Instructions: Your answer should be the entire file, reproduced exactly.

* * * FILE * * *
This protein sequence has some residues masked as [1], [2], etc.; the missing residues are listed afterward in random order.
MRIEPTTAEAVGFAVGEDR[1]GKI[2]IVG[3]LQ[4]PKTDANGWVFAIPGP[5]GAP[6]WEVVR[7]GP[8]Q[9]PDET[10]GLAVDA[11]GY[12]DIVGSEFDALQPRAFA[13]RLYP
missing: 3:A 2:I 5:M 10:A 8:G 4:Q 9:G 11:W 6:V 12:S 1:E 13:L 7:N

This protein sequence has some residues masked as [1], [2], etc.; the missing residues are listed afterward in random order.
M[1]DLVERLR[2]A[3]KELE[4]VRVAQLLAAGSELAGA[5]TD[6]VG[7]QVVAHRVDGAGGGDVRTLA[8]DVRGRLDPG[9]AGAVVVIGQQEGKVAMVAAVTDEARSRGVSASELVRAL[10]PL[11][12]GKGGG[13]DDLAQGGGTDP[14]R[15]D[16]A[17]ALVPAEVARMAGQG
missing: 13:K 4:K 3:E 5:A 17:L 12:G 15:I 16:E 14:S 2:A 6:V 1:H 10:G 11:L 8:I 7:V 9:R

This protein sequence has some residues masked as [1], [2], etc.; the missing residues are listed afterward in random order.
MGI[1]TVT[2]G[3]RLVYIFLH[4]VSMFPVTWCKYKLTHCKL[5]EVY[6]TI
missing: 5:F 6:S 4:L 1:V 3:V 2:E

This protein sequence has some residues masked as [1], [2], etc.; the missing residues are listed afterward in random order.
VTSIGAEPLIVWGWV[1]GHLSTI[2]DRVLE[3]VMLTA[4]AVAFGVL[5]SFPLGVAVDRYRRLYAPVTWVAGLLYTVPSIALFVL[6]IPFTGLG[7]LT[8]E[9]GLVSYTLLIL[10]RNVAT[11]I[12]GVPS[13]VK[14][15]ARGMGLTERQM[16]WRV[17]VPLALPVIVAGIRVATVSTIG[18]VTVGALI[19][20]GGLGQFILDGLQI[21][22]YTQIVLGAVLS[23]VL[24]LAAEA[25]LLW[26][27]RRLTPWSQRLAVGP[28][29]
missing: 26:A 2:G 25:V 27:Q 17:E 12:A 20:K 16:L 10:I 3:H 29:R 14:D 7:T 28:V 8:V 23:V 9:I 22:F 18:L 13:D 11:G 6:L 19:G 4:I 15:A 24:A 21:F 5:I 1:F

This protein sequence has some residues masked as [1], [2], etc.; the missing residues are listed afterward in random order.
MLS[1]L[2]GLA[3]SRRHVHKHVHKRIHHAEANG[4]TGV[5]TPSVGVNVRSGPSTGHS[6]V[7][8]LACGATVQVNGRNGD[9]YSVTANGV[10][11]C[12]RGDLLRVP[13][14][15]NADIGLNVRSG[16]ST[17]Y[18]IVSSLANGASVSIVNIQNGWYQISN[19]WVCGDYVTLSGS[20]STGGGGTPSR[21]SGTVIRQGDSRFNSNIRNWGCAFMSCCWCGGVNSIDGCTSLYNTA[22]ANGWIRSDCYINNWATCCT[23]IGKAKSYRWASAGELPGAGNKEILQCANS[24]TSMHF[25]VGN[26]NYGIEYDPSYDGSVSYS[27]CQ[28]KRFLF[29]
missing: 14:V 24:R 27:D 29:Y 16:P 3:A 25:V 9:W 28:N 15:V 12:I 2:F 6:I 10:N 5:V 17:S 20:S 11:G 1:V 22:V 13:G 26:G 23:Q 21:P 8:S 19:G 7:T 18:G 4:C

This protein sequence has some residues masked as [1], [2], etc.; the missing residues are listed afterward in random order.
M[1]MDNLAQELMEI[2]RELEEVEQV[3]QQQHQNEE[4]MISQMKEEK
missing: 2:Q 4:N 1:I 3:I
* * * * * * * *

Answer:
This protein sequence has some residues masked as [1], [2], etc.; the missing residues are listed afterward in random order.
MRIEPTTAEAVGFAVGEDR[1]GKI[2]IVG[3]LQ[4]PKTDANGWVFAIPGP[5]GAP[6]WEVVR[7]GP[8]Q[9]PDET[10]GLAVDA[11]GY[12]DIVGSEFDALQPRAFA[13]RLYP
missing: 3:A 2:I 5:M 10:A 8:G 4:Q 9:G 11:W 6:V 12:S 1:E 13:L 7:N

This protein sequence has some residues masked as [1], [2], etc.; the missing residues are listed afterward in random order.
M[1]DLVERLR[2]A[3]KELE[4]VRVAQLLAAGSELAGA[5]TD[6]VG[7]QVVAHRVDGAGGGDVRTLA[8]DVRGRLDPG[9]AGAVVVIGQQEGKVAMVAAVTDEARSRGVSASELVRAL[10]PL[11][12]GKGGG[13]DDLAQGGGTDP[14]R[15]D[16]A[17]ALVPAEVARMAGQG
missing: 13:K 4:K 3:E 5:A 17:L 12:G 15:I 16:E 14:S 2:A 6:V 1:H 10:G 11:L 8:I 7:V 9:R

This protein sequence has some residues masked as [1], [2], etc.; the missing residues are listed afterward in random order.
MGI[1]TVT[2]G[3]RLVYIFLH[4]VSMFPVTWCKYKLTHCKL[5]EVY[6]TI
missing: 5:F 6:S 4:L 1:V 3:V 2:E

This protein sequence has some residues masked as [1], [2], etc.; the missing residues are listed afterward in random order.
VTSIGAEPLIVWGWV[1]GHLSTI[2]DRVLE[3]VMLTA[4]AVAFGVL[5]SFPLGVAVDRYRRLYAPVTWVAGLLYTVPSIALFVL[6]IPFTGLG[7]LT[8]E[9]GLVSYTLLIL[10]RNVAT[11]I[12]GVPS[13]VK[14][15]ARGMGLTERQM[16]WRV[17]VPLALPVIVAGIRVATVSTIG[18]VTVGALI[19][20]GGLGQFILDGLQI[21][22]YTQIVLGAVLS[23]VL[24]LAAEA[25]LLW[26][27]RRLTPWSQRLAVGP[28][29]
missing: 26:A 2:G 25:V 27:Q 17:E 12:A 20:K 16:L 10:I 3:H 29:R 14:D 7:T 28:V 8:V 23:V 9:I 22:F 18:L 13:D 11:G 6:L 19:G 4:I 15:A 24:A 21:F 5:I 1:F

This protein sequence has some residues masked as [1], [2], etc.; the missing residues are listed afterward in random order.
MLS[1]L[2]GLA[3]SRRHVHKHVHKRIHHAEANG[4]TGV[5]TPSVGVNVRSGPSTGHS[6]V[7][8]LACGATVQVNGRNGD[9]YSVTANGV[10][11]C[12]RGDLLRVP[13][14][15]NADIGLNVRSG[16]ST[17]Y[18]IVSSLANGASVSIVNIQNGWYQISN[19]WVCGDYVTLSGS[20]STGGGGTPSR[21]SGTVIRQGDSRFNSNIRNWGCAFMSCCWCGGVNSIDGCTSLYNTA[22]ANGWIRSDCYINNWATCCT[23]IGKAKSYRWASAGELPGAGNKEILQCANS[24]TSMHF[25]VGN[26]NYGIEYDPSYDGSVSYS[27]CQ[28]KRFLF[29]
missing: 14:V 24:R 27:D 29:Y 16:P 3:A 25:V 9:W 28:N 15:V 12:I 2:F 6:I 10:N 5:V 17:S 20:S 11:G 1:V 22:V 13:G 26:G 23:Q 21:P 8:S 19:G 7:T 18:G 4:C

This protein sequence has some residues masked as [1], [2], etc.; the missing residues are listed afterward in random order.
M[1]MDNLAQELMEI[2]RELEEVEQV[3]QQQHQNEE[4]MISQMKEEK
missing: 2:Q 4:N 1:I 3:I